|Flt Lt Jerry Rawlings and Colonel Gadaffi in Accra, Ghana|
Accra, Ghana 1979
It’s 1979. I am 16 years old and, like everyone else in the country, I have been eating sour, weevil-infested, fermented rice for the past five years. It is the rice no-one else wants, and the only rice the country can afford to import. The army generals have plundered the country’s meagre savings and now, in the immediate aftermath of Flt Lt Jerry Rawlings’ bloody revolution, there is no money left at all.
We have no foreign exchange and we’re a small country in a region blighted by coup d’etats and tribal sectarianism.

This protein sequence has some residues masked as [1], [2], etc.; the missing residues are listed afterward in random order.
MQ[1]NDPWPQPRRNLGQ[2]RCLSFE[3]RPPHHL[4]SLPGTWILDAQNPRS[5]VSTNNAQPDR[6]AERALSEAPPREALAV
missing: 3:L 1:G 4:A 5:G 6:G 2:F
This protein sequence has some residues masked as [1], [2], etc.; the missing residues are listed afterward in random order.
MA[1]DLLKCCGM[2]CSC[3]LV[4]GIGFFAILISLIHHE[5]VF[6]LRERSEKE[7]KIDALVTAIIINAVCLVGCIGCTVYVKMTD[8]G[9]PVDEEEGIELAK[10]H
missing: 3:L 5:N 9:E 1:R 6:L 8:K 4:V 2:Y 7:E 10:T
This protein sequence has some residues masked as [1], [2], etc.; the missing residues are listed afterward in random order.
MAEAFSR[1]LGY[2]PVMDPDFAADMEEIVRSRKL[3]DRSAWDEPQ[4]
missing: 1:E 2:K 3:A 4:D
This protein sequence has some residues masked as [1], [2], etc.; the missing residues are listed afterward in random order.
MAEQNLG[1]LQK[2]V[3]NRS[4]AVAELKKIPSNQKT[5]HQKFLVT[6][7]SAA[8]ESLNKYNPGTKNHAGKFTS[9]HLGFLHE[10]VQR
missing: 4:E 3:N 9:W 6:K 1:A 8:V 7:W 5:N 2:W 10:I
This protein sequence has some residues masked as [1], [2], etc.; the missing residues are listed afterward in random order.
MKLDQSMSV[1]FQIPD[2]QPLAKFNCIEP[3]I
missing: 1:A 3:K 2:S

We’re on our own. Nobody cares.
Not quite true. One man with an acute sense of social justice, President of a large, oil rich, desert nation in the distant north of Africa, steps into our fraught and miserable situation.
He flies south across the Sahara in his private military jet and, in his immaculate all-white safari suit, cuts a cheque for several million dollars. Gratis!
Now, our new government can buy rice from Korea. In comparison to what we’ve had, it’s Uncle Ben’s Long Grain.
We’re all profoundly grateful. We were on our knees in humid, choking darkness. Suddenly, there’s a shaft of light, a cool breeze, and this charismatic chieftain is the revered name on everyone’s lips.
Thirty two years later. A final, brutal end to his catastrophic time in power leaves me wondering just how it all went so wrong.